Development of prosthetic hands with human-like functionality and controllability is one of the major goals in the area of rehabilitation robotics. Current developments on prosthetic hands have earned higher functionality with multiple fingers and degrees of freedom. However, the issue of time required to perform a grasp type opens avenues for improvement in its controllability. This paper reports a real-time electromyogram (EMG) based embedded controller for prosthetic hands. The focus was on development of an efficient controller in terms of grasping accuracy and time required for grasping vis-á-vis human hand neuromuscular time constraint. The controller has been tested for a prosthetic hand to grasp four objects: cricket ball, coffee mug, screw-driver box and plastic container. EMG from biceps brachii muscles during maximum voluntary contraction versus resting state was classified. With an aim for low computational complexity in the controller such that the reported work can be translated into a low cost commercial product, a finite state algorithm was used to understand user’s grasping intention. Experiments have been accomplished in four sessions, each with 20 trials, by five subjects in both sitting and standing positions. It has been found that the prosthetic hand can perform grasping with an average accuracy of 96.2 ± 2.6%. The controller enables the prosthetic hand to perform grasping operation in 250.80 ± 1.1 ms, which is comparable to the time required by human hands i.e. 300 ms and thereby satisfied the neuromuscular constraint.
... The calculation or the approach we used to determine the k function or decision rules for the K-NN algorithm is the majority voting scheme [40,41] which deepens on the category) or class that has one vote for each instance on the class set of the sample K-neighborhood samples. In that case, the new data sample is classified according to the highest number of votes in the class. ...
Article
Full-text available
The real-time recognition of pain level is required to perform an accurate pain assessment of patients in the intensive care unit, infants, and other subjects who may not be able to communicate verbally or even express the sensation of pain. Facial expression is a key pain-related behavior that may unlock the answer to an objective pain measurement tool. In this work, a machine learning-based pain level classification system using data collected from facial electromyograms (EMG) is presented. The dataset was acquired from part of the BioVid Heat Pain database to evaluate facial expression from an EMG corrugator and EMG zygomaticus and an EMG signal processing and data analysis flow is adapted for continuous pain estimation. The extracted pain-associated facial electromyography (fEMG) features classification is performed by K-nearest neighbor (KNN) by choosing the value of k which depends on the nonlinear models. The presentation of the accuracy estimation is performed, and considerable growth in classification accuracy is noticed when the subject matter from the features is omitted from the analysis. The ML algorithm for the classification of the amount of pain experienced by patients could deliver valuable evidence for health care providers and aid treatment assessment. The proposed classification algorithm has achieved a 99.4% accuracy for classifying the pain tolerance level from the baseline (P0 versus P4) without the influence of a subject bias. Moreover, the result on the classification accuracy clearly shows the relevance of the proposed approach.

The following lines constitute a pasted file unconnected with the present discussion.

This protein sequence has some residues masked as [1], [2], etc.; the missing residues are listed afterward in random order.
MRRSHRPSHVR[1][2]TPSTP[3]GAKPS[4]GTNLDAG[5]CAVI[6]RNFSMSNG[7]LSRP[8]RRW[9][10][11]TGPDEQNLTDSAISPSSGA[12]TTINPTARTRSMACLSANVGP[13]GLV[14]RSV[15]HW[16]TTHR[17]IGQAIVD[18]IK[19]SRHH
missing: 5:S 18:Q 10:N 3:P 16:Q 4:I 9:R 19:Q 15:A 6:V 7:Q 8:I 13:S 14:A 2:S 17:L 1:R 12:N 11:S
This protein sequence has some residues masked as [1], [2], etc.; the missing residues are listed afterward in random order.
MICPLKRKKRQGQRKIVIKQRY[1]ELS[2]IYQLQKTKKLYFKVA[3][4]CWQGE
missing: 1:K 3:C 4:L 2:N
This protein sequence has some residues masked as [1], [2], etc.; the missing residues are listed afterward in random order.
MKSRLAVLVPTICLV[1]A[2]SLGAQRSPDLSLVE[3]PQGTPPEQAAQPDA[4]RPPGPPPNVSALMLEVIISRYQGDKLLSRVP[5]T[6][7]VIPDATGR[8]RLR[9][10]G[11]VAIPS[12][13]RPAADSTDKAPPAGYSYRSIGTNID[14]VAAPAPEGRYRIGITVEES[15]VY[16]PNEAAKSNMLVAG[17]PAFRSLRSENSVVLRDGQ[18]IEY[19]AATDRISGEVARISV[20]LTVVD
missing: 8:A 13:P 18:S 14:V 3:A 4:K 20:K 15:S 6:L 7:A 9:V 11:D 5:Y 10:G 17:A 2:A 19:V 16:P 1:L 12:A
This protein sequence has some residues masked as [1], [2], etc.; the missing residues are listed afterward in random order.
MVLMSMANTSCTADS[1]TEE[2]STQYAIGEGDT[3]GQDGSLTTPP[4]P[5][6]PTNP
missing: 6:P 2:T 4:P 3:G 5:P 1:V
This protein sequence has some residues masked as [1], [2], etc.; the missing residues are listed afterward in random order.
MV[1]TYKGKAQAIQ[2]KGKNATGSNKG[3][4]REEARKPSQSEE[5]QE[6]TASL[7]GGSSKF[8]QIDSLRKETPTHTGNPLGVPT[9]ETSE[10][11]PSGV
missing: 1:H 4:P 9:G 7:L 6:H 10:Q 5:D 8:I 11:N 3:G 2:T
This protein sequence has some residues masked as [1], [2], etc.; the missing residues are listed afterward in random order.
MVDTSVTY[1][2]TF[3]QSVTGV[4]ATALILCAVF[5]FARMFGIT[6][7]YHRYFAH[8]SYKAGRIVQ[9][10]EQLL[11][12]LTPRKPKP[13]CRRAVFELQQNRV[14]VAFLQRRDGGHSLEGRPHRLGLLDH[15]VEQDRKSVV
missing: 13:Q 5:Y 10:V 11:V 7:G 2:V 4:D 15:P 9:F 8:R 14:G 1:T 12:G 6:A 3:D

... Well known state-of-the-art commercial prostheses such as the Michelangelo and Bebionic hand by Otto Bock [7], the i-limb by Össur [8] and the Hero Arm by Open Bionics [9] incorporate some form of this technology. Within the field, research has focused on feature engineering, e.g., signal amplitude and power, frequency information, or time series modeling and discriminative description [6,10]. Additionally, deep learning-driven approaches that incorporate convolutional networks have gained traction in recent years. ...
Article
Full-text available